The most frequently reported types of violations of the Health Insurance Portability and Accountability Act between 2003 and 2014 include Impermissible Uses and Disclosures, Safeguards, Access, and Minimum Necessary, according to the U.S. Department of Health & Human Services. These statistics only refer to complaints that required corrective action, and, the most common violations vary by year. Generally, the Office for Civil Rights mediates HIPAA complaints without court involvement, the Privacy Rights Clearinghouse states.Continue Reading
Multiple common violations often overlap in a single case. For example, a hospital failed to gain consent before releasing information about a patient's sport injury to the media, including a description of the condition, the details of the accident and photos of the patient's skull X-ray, HHS explains. As the hospital staff considered the sporting injury to be unusual, administrators released the information as a cautionary measure to prevent a threat to public health. Upon investigation, the Office for Civil Rights determined that the hospital's actions didn't satisfy the criteria for protecting the patient's identity, making the incident an impermissible disclosure and safeguard issue.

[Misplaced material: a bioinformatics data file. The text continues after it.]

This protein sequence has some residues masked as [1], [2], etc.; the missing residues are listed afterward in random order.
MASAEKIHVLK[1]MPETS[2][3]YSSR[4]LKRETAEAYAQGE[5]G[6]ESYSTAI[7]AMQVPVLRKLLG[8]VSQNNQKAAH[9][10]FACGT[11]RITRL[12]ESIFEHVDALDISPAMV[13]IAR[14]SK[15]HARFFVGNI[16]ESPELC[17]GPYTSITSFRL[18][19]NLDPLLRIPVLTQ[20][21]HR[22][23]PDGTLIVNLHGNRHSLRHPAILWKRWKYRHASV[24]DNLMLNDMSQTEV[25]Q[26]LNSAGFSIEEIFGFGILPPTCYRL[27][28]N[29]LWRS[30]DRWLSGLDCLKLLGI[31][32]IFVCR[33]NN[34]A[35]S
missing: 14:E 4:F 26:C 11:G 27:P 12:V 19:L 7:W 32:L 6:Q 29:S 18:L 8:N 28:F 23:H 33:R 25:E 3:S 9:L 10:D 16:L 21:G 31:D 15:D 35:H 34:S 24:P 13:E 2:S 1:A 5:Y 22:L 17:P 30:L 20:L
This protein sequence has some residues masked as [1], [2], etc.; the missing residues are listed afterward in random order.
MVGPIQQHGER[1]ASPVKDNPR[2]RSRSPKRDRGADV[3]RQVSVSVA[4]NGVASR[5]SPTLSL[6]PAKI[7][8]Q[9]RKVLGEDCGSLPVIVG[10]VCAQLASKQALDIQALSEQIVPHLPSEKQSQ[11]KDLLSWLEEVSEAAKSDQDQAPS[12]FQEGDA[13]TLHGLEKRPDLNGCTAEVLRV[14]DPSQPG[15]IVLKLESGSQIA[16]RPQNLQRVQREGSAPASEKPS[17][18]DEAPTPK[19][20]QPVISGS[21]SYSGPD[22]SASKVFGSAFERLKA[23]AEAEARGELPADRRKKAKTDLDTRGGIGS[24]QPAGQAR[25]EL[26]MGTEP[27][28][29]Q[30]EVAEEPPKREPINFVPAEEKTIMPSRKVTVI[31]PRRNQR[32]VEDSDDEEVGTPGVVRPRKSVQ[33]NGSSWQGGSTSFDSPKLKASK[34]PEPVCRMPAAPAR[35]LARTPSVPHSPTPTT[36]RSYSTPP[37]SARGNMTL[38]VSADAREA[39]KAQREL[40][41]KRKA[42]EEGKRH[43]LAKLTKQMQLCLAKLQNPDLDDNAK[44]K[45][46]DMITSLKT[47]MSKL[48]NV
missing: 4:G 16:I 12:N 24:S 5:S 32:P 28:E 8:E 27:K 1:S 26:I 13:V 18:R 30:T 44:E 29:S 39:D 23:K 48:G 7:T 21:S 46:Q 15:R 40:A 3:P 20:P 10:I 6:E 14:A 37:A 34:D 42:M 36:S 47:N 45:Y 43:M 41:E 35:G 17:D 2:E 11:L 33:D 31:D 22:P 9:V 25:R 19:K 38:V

Upon filing of a HIPAA complaint, the Office for Civil Rights assesses the penalties based on one of four violation categories: unknowing, reasonable cause, willful neglect-corrected and willful neglect-uncorrected, the Privacy Rights Clearinghouse notes. Only the "willful neglect" categories involve an intentional violation, and penalties may be as steep as $1.5 million in a calendar year. While states may enact laws to give citizens options for legal action, federal HIPAA statutes do not grant the right to sue.Learn more about Law